But I should have. For someone who writes at least 6000 words per day and can write up to 10,000 words per day (if push came to pull) without sacrificing quality, it’d not have been that hard for me.

I didn’t. I lost my time. I threw out the opportunity to have done better, out with the bath towel.

Even now, I still think I am not doing justice the fetchprofits blog by just trying to write 3 blog posts per week. I could four or five per week, maybe?

Not creating something valuable as lead magnets

Lead magnets. Those things that I’d always advice clients to have, to create, and to distribute to help grow their email list (see below). Despite all the preaching I’d do, I barely created any lead magnets for myself (mostly since all my time would go into creating lead magnets for clients).

If and when I did manage to create eBooks, reports, or checklists as lead magnets, I still wouldn’t have a proper system in place to deliver these lead magnets and grow my list (see below).

Not Generating Leads (& Growing an Email List) From Day One

If there’s anything on the list I am the most guilty about, it’s the fact that I didn’t care enough to grow my email list. I could have just used OptinMonster from the day I started blogging and started promoting posts on social media.

At the present rate of generating around 5 leads per day purely from organic traffic, for at least 14 years, you can only imagine the number of leads or subscribers I’d have missed out so far.

Heck, even those times when I started, I still had access to email service providers like MailChimp which had all the features and tools needed to grow and nurture my “list-that-could-have-been-there-but-isn’t”.

While I still use Mailchimp, I primarily use Drip’s advanced email marketing software to grow my email list now.

Not embracing ecommerce and selling digital products

The trouble with providing services? You are stuck to a different kind of hamster wheel. You trade time for money and you’d never know when your next paycheck comes from. This is the reality of freelancing.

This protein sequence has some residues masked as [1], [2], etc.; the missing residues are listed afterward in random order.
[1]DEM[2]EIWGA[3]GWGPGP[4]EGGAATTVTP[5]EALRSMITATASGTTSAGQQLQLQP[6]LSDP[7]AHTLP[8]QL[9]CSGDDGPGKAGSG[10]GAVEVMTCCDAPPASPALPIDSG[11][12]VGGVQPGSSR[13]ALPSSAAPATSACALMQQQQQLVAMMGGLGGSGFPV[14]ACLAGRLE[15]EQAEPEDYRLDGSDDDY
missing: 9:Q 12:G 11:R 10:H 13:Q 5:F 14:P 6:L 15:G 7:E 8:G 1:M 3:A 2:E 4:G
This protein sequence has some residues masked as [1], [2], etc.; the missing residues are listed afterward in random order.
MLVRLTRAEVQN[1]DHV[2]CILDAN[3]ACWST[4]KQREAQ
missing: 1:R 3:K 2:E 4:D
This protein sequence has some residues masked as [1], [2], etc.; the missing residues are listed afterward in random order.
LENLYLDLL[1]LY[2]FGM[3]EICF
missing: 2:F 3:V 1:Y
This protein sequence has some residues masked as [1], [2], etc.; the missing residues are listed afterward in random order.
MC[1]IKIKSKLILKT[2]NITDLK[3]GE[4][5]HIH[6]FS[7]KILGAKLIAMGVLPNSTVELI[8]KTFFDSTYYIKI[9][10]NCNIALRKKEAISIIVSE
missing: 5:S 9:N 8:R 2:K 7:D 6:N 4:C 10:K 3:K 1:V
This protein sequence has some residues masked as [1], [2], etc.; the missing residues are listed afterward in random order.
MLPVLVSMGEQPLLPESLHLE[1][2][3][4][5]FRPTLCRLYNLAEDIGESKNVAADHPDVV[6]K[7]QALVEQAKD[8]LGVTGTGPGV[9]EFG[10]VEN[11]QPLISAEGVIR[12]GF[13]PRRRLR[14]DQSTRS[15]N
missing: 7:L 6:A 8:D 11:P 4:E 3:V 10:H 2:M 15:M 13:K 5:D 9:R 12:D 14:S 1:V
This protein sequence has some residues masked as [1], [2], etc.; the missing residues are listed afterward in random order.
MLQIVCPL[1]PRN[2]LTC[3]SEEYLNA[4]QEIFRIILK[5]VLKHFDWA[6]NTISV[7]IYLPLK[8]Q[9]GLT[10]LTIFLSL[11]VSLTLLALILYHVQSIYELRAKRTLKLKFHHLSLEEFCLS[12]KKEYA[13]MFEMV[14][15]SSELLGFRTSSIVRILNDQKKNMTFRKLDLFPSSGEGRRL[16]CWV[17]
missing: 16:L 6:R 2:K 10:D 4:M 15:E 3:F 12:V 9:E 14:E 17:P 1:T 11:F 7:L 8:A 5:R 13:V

I don’t know about you but I hate trading my time for money. I’d like it if I didn’t have to.

It wasn’t until the end of 2018 when my savings started coming through and I didn’t really need to work as hard as I did all these years.

Though I am late, I knew I had to sell my own products. I now sell courses, and it’s a journey.

This is a side hustle and I am yet to make anything good out of it.

Not Starting Online Courses Sooner

Ever since I started providing digital marketing services, I was good enough to teach and train others. I already did that as a part of providing services to clients.

Since all of my clients were remote, I’d normally deliver consulting or coaching using Skype those days. Or using millions of screenshots within an email.

I should have known that by creating modules that explain how to do this or that with a structured flow and in logical sequence could have helped me create online courses. I just didn’t think in that direction.

Even when I did start contemplating about online courses, I dilly-dallied for several years thanks to all sorts of other issues such as lack of a proper LMS that can work with WordPress, the Imposter Syndrome, and the sheer lack of confidence that online course creators need to get started.

It was only because I found Podia to be an incredibly easy, effective, and powerful platform for online courses, digital downloads, and memberships that I started taking creating online courses seriously.

I am making some progress with Podia now with about 2-3 courses ready for consumption.

What are some of the mistakes you’ve done with respect to your business?